The Mars Science Laboratory rover, which launched from Cape Canaveral this weekend, is powered by nuclear systems developed by the U.S. Department of Energy (DOE), marking the 28th space mission supported by nuclear energy.
This year also marks the 50th anniversary of nuclear-powered space exploration. To commemorate the launch, DOE released a new video highlighting this legacy and the Department’s work designing these advanced systems.
“For the last 50 years, this technology has supported the peaceful use of nuclear power for space exploration, helping to shape the world’s understanding of our solar system,” said U.S. Energy Secretary Steven Chu. “We are proud to share in the inspiring discoveries our nation’s space program has made.”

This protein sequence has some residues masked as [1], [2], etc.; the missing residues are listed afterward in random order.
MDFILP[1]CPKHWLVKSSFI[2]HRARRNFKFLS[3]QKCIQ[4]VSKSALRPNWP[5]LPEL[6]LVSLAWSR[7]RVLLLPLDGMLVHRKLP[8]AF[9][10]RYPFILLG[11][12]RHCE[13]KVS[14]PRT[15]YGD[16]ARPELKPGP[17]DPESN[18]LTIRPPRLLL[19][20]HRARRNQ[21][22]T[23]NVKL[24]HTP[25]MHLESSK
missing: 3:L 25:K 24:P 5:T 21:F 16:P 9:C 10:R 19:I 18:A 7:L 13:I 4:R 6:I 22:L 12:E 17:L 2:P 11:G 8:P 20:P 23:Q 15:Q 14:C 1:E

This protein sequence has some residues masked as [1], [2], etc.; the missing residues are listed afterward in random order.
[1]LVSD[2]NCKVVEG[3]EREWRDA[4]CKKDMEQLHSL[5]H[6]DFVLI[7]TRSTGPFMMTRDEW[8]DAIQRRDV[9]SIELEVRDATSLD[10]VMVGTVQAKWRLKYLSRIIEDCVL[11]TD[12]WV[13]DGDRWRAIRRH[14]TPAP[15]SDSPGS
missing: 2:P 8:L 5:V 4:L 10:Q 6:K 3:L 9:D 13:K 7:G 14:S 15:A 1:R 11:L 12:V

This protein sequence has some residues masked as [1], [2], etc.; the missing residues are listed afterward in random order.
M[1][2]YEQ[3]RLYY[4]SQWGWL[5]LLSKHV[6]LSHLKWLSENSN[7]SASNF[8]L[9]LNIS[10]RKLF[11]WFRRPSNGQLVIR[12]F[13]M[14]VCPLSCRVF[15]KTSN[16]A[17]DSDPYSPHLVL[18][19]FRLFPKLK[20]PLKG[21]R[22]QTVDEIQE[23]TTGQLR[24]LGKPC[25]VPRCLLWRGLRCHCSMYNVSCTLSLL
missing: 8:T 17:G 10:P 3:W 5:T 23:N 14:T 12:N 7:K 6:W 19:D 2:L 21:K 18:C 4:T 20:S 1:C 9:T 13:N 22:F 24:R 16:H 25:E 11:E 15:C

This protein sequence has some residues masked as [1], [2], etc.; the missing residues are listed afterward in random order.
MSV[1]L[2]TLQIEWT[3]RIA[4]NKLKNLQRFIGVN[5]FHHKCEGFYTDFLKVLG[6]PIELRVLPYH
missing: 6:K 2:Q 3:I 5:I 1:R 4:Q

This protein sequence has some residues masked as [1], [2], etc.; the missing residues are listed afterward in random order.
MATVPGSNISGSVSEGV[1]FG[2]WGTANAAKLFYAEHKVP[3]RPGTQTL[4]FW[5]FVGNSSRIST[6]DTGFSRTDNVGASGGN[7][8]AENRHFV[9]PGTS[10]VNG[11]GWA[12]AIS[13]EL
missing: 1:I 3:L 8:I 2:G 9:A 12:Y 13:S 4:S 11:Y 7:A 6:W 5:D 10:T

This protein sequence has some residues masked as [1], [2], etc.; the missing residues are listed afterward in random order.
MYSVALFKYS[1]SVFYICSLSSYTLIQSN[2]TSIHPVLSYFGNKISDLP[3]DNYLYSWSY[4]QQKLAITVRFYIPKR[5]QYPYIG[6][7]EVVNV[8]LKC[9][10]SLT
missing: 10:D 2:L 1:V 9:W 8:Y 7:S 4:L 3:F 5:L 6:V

Nuclear power is uniquely suited to provide these missions with safe and reliable electricity and heat for many years, even in the darkest regions of the solar system. The Mars Science Laboratory rover, named Curiosity, is powered by DOE’s Multi-Mission Radioisotope Thermoelectric Generator (MMRTG).
MMRTG uses heat produced by the natural decay of plutonium-238 to generate 110 watts of electricity. That electricity will be used to provide continuous power to the rover and maintain effective operating temperatures for its 11 scientific instruments. Curiosity will investigate whether the Gale Crater on Mars has ever offered environmental conditions that support the development of microbial life.
Since 1961, the United States has used nuclear energy systems developed by DOE to power missions such as the Apollo and Viking missions; the Galileo and Cassini spacecraft; and the Voyager probes, which are currently exploring the outer fringes of our solar system 34 years after their launch.
Curiosity is expected to land on Mars in August 2012 and carry out its mission over 23 months.
Find more information about these nuclear power systems HERE.